Weight loss is a tricky endeavor. Everyone has a unique body and genetics, as well as conditioning as far as diet and exercise practices, and how their bodies respond. Age also plays a role as hormones, and metabolism change over time. So how can we better understand how weight loss is best managed?
“Diet and exercise” have been at the forefront of approaching weight loss for quite some time, with the details on how to effectively do each changing with the succession of each new trendy diet. If we had to choose, which should we pour more effort into for maximum results? Is it one more than the other? A combination? Science might have the answer.
The Science Concerning Exercise On Weight Loss
In the examination of the importance of exercise for weight loss, working out is essential for building muscle and losing fat. Though, differences between each person might require various approaches to this. A combination of strength training and aerobic exercise is usually recommended. They both assist with weight loss in different ways.
The key to remember with building muscle is that a loss in fat will not always equate to a loss in weight, as muscle weighs more than fat. So, in cases where a lot of strength training is implemented, weight gain or stagnancy may occur. This is why measuring the fat percentage is important.
Building muscle mass through strength training can aid with burning fat as more muscle tissue means more calories are burned at rest. What this means is that even when you’re inactive, your body will continue to burn calories. In addition, exercising aerobically through forms of cardio can help to speed metabolism. Your metabolism is the way that your body is essentially programmed to process food. This is critical to consider for weight loss. The operative word being food.
Why an Optimal Diet is Imperative to Weight Loss
While training your body to burn calories with exercise is indeed a significant component of losing weight, part of the training must be done on the inside. Despite efforts to exercise, the way you are fueling your body to do so, matters.
For example, how you choose to fuel your body the day of a workout, your body may be working to burn excess caloric intake on the day as opposed to fat. Diet also relates to building muscles, as muscles must be fueled properly to grow and strengthen. The effectiveness of working out is affected by what is being put into the body.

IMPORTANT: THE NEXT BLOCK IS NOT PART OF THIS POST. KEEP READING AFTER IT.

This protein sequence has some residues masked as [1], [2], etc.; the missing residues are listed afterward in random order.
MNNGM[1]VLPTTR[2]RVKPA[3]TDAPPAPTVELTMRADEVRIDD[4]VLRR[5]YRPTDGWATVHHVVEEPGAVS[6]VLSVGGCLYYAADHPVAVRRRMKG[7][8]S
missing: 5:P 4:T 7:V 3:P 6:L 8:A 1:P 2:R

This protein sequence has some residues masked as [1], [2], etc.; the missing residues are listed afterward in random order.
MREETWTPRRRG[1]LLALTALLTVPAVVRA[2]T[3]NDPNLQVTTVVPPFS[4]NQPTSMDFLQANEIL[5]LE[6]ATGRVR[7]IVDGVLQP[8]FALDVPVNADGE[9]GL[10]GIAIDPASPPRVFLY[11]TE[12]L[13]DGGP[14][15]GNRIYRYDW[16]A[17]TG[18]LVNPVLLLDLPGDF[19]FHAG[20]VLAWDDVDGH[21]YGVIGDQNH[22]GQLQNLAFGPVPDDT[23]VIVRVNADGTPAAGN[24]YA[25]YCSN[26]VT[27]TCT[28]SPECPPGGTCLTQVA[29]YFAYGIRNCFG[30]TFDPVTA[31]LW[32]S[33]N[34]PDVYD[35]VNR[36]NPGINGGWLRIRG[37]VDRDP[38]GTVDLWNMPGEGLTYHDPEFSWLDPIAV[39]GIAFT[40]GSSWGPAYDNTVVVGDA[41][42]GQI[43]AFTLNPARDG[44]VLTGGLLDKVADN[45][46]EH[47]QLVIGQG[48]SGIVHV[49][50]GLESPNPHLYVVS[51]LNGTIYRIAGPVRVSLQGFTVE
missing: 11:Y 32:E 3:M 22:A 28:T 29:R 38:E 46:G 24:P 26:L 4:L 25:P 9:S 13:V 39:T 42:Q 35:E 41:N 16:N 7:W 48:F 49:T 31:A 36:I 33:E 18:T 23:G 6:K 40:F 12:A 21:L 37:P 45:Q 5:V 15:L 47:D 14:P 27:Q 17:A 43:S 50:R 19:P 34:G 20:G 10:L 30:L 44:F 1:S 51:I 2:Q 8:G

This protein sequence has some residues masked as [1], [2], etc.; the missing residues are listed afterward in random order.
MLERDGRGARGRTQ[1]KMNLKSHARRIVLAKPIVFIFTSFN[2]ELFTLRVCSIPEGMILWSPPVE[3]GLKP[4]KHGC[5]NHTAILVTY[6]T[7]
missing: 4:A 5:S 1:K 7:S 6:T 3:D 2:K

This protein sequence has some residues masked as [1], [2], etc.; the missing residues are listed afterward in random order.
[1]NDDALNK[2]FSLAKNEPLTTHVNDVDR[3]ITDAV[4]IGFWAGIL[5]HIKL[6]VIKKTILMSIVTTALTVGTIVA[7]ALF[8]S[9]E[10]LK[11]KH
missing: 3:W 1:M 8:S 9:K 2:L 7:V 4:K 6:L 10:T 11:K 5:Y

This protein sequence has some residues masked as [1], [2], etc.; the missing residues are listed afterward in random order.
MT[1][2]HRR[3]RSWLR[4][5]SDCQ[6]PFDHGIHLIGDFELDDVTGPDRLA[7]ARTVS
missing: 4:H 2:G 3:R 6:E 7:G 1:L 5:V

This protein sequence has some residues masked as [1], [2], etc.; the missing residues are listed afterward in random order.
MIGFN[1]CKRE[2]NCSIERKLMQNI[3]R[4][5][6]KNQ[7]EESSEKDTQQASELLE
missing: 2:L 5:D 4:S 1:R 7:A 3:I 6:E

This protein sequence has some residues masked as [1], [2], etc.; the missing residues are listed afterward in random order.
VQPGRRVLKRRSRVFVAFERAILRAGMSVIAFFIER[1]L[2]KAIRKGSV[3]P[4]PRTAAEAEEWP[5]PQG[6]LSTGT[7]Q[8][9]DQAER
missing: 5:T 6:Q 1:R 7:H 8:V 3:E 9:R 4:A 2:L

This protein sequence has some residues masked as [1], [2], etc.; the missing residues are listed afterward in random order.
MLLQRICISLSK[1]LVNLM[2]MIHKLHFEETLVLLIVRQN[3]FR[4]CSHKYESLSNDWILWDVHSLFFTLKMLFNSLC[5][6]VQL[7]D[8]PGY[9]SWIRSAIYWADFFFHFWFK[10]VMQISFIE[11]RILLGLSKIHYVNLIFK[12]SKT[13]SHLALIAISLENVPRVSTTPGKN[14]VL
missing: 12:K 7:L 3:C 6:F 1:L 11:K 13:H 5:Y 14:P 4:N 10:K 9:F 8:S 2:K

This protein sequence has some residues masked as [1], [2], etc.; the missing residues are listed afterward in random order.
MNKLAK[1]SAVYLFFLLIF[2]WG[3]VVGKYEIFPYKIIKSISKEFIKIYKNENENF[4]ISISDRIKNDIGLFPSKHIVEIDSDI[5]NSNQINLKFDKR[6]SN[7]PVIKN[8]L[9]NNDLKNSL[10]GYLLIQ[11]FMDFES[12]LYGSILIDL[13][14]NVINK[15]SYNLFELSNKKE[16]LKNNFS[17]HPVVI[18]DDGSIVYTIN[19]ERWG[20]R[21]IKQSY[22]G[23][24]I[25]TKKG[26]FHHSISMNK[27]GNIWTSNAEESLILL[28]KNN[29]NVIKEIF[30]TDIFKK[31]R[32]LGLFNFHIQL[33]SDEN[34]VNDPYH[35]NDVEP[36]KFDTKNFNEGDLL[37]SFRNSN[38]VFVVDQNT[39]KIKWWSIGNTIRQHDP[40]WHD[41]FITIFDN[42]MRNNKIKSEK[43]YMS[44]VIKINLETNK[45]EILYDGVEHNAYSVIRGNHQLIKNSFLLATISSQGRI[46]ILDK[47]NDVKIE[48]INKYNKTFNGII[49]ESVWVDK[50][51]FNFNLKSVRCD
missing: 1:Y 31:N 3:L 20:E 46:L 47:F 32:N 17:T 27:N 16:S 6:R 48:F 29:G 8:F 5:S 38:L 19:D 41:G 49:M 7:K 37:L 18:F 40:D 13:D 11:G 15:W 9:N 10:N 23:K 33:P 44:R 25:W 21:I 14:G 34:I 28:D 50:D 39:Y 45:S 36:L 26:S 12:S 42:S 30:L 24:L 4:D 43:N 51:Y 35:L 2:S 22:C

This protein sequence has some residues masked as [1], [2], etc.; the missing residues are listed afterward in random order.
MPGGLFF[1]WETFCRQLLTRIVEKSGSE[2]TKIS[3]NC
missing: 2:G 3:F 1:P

Diet vs. Exercise According to Science
One study demonstrated the importance of combining both diet and exercise. It noted that exercise alone can help to improve aspects of health like decreasing risk for cardiovascular disease, lowering insulin resistance, and loss of visceral fat. Visceral fat is stored in the abdominal cavity and can affect major organs such as the liver, pancreas, and intestines.
When comparing the effects from exercise to that of participants that underwent dietary restriction varied, those who participated in dietary restriction lost a higher percentage of body fat than those who exercised. Another study that investigates the comparison between the two suggests similarly—that although one may benefit from exercise, dietary practices might have a moderate superiority.
However, it’s necessary to consider how diet and exercise affect one another and may optimize results when combined.
Nutritional biochemist Shawn M. Talbott put the concept quite simply. He explained to the Huffington Post that “It is much easier to cut calories than to burn them off.” He recommends that weight loss is 75 percent diet and 25 percent exercise.
This comes back to the connection between the two. To effectively lose fat, one must be in a caloric deficit. Meaning, we buen more calories than we use. How twe do this varies, which is what causes the confusion about the effectiveness of methods.
A Note from GR8NESS
If your goal is to lose weight, it might be best to consider that between diet and exercise, a diet might be more of a substantial determinant. However, the two in combination work together to help your body to speed metabolism and lose fat. Consult with a physician or dietitian to learn about best practices for your diet.
Keep in mind that science suggests that there is no one diet strategy individuals should refer to. Rather, that our digestive tracts tend to be different from one another, and therefore we may benefit from keeping our food diverse.